All in Our Heads?

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Science  11 May 2012:
Vol. 336, Issue 6082, pp. 651
DOI: 10.1126/science.336.6082.651-a

Math anxiety is a familiar ailment to many adults; however, little is known regarding its neurodevelopmental basis. To investigate this, Young et al. used a scale for evaluating math anxiety in adults to assess math anxiety in 7- to 9-year-old children. In a separate session, functional MRI data were obtained from these children while they determined whether addition and subtraction problems were done correctly. Math anxiety was found to associate with hyperactivity in the amygdala, a region of the brain involved in processing negative emotions, and with reduced activity in prefrontal cortex regions implicated in mathematical reasoning. Furthermore, connectivity between the amygdala and prefrontal cortex regions involved in emotional regulation was elevated in children experiencing math anxiety. These findings confirm math anxiety as a legitimate type of stimulus- and situation-specific anxiety. Future studies should investigate whether it is possible to design treatment strategies based on successful therapies for other phobias that result from aberrant activity in the amygdale. Future work should also focus on whether studies like these can provide information on how problem-solving and reasoning are influenced by math anxiety.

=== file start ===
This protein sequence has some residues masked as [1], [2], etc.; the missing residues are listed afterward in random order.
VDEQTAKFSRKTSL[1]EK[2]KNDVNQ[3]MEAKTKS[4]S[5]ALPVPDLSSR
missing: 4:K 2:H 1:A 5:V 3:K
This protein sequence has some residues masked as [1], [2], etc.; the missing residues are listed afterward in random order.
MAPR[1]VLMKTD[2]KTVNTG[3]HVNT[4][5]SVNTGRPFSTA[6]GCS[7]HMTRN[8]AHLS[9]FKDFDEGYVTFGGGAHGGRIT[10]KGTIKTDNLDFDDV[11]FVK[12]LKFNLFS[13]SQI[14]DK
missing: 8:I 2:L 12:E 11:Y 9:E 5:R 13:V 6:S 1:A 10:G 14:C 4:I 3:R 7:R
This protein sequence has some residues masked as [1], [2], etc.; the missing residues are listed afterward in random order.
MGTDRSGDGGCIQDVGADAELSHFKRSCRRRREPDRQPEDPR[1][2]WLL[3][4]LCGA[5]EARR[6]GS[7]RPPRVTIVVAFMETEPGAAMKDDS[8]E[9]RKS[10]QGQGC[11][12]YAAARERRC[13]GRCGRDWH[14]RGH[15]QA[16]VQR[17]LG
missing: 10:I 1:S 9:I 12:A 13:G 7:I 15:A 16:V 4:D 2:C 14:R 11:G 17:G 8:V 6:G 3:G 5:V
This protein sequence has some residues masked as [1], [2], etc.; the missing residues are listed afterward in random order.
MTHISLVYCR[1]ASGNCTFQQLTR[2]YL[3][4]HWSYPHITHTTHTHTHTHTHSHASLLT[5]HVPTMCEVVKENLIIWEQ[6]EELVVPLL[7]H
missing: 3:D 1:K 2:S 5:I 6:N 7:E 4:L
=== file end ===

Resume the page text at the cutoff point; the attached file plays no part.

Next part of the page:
Psychol. Sci. 23, 10.1177/0956797611429134 (2012).

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